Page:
Canada’s Krytiuk Motorsports is perfecting the art of the paint job.
Mark Krytiuk knows the frustration of getting good service and finding the right shop to do paintwork as the owner of several powerboats.
It’s one of the reasons he launched Krytiuk Motorsports about three years ago to raise the level of painting, rigging and service in Canada. Both U.S. and Canadian boaters have taken notice of the work coming out of Krytiuk’s shop in Penetanguishene, Ontario, about 90 minutes north of Toronto.
“I was an enthusiast long before I had my own shop and I didn’t like missing poker runs because the (shop) owners would say, ‘We’re going to do this and they don’t,’” Krytiuk said. “We have such a short season up here, you can’t lose a lot of time. You have a couple of weddings and a couple of rain weekends, and that’s what is left to enjoy these toys that we spend a lot of money on.”
As the owner of seven powerboats and a motorsports business, Krytiuk has a unique perspective on the industry. Originally, Krytiuk started the shop to look after his own equipment and realized there were no shops that could paint large boats.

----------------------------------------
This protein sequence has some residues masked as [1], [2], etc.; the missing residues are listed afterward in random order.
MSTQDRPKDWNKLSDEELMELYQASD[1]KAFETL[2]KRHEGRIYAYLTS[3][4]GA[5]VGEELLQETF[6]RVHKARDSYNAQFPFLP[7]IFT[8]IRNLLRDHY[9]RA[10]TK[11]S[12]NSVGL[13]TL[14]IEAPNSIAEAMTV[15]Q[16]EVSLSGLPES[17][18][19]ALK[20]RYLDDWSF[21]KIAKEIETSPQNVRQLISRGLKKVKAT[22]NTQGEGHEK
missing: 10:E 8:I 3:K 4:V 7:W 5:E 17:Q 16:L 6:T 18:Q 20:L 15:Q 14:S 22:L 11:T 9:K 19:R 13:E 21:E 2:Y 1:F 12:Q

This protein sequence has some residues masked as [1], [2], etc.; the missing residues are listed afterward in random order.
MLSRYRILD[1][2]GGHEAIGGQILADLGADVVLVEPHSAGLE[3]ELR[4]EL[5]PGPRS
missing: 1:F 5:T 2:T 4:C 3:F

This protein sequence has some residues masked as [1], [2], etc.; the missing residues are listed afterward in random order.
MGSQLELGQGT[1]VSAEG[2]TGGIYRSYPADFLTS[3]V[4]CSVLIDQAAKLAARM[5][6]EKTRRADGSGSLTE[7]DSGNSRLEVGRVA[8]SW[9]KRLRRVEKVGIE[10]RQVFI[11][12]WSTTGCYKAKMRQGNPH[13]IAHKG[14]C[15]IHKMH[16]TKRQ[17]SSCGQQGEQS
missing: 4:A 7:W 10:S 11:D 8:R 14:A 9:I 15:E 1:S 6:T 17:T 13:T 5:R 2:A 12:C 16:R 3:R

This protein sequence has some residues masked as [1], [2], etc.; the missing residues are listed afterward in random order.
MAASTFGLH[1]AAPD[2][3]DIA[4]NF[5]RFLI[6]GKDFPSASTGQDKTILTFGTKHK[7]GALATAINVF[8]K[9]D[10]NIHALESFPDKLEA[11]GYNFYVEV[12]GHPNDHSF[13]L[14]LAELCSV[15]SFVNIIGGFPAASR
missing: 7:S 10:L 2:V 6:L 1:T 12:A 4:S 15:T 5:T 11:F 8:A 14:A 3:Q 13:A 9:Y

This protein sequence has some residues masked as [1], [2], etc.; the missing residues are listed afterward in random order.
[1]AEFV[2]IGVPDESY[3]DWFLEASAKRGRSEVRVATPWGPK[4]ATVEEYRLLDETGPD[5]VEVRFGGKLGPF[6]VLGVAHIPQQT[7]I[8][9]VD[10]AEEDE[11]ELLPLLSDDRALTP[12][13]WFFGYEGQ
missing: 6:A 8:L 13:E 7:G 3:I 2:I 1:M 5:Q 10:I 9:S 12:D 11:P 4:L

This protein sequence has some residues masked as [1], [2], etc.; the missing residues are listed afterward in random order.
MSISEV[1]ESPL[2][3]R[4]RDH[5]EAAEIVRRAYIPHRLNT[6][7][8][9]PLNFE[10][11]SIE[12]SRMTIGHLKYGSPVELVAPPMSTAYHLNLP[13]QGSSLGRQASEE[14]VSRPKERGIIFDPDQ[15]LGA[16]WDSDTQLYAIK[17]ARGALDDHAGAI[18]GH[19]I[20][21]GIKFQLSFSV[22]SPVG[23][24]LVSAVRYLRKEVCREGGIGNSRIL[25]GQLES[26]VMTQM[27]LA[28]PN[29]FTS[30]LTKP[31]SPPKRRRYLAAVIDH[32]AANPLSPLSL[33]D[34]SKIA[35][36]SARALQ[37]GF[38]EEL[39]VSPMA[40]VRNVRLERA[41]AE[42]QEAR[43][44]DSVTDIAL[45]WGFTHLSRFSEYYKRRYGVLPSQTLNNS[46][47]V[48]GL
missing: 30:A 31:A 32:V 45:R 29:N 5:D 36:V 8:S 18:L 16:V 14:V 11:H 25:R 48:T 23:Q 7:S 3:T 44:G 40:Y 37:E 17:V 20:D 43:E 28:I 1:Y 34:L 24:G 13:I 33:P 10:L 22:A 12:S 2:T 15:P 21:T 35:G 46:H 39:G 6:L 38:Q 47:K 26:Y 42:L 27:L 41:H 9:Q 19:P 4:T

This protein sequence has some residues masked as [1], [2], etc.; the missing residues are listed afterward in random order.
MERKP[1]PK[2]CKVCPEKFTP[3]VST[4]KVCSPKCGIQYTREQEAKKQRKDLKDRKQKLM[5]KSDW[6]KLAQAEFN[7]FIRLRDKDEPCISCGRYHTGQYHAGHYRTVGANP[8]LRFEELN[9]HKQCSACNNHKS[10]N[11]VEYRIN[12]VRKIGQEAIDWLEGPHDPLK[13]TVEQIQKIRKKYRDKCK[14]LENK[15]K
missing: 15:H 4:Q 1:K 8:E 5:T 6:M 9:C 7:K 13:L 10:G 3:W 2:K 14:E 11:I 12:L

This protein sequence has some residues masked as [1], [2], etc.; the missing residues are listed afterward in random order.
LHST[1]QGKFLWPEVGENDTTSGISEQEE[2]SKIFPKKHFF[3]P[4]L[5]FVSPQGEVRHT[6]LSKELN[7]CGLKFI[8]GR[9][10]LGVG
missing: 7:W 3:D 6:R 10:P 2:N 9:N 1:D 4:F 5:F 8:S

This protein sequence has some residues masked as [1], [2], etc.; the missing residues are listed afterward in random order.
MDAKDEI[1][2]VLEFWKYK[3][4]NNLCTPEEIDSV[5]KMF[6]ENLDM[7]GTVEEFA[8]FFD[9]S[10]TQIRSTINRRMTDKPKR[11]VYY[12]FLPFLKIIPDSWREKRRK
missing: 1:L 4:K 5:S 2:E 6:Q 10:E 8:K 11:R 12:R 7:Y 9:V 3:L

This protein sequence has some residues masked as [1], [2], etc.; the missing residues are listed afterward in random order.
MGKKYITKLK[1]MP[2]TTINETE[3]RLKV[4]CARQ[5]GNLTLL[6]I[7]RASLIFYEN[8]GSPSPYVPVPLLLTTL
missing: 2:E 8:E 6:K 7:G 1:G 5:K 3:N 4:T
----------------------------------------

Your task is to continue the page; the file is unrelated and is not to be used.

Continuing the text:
“With the number of boats, racecars, trucks and trailers I had it got to the point that I was able to hire a mechanic and painter for my own projects,” he said. “It then quickly morphed into a business because my friends heard we had a painter in-house that can actually do phenomenal work.”
One of those friends is offshore racer Cole Leibel, who hired Krytiuk to paint one of his boats (a 34’ Nor-Tech center console) and completed fiberglass and paint corrections on four of his other boats.
“(Krytiuk Motorsports) painted an existing boat so you’re derigging stuff and working and tying it into an existing boat,” Leibel said. “You got to be careful and bag stuff and tape off. He did an absolutely incredible job.”
Besides painting for the Leibel family, other notable projects include giving a modern update to the Speed Racer-themed MTI catamaran. One of Krytiuk’s favorite projects has been the restoration of the offshore racing boat Airborne Marine.
Krytiuk purchased the catamaran built by the late Randy Linebach and set up Airborne Marine out of his facility in Penetanguishene. The project was a labor of love taking the early 2000s-built catamaran and modernizing it.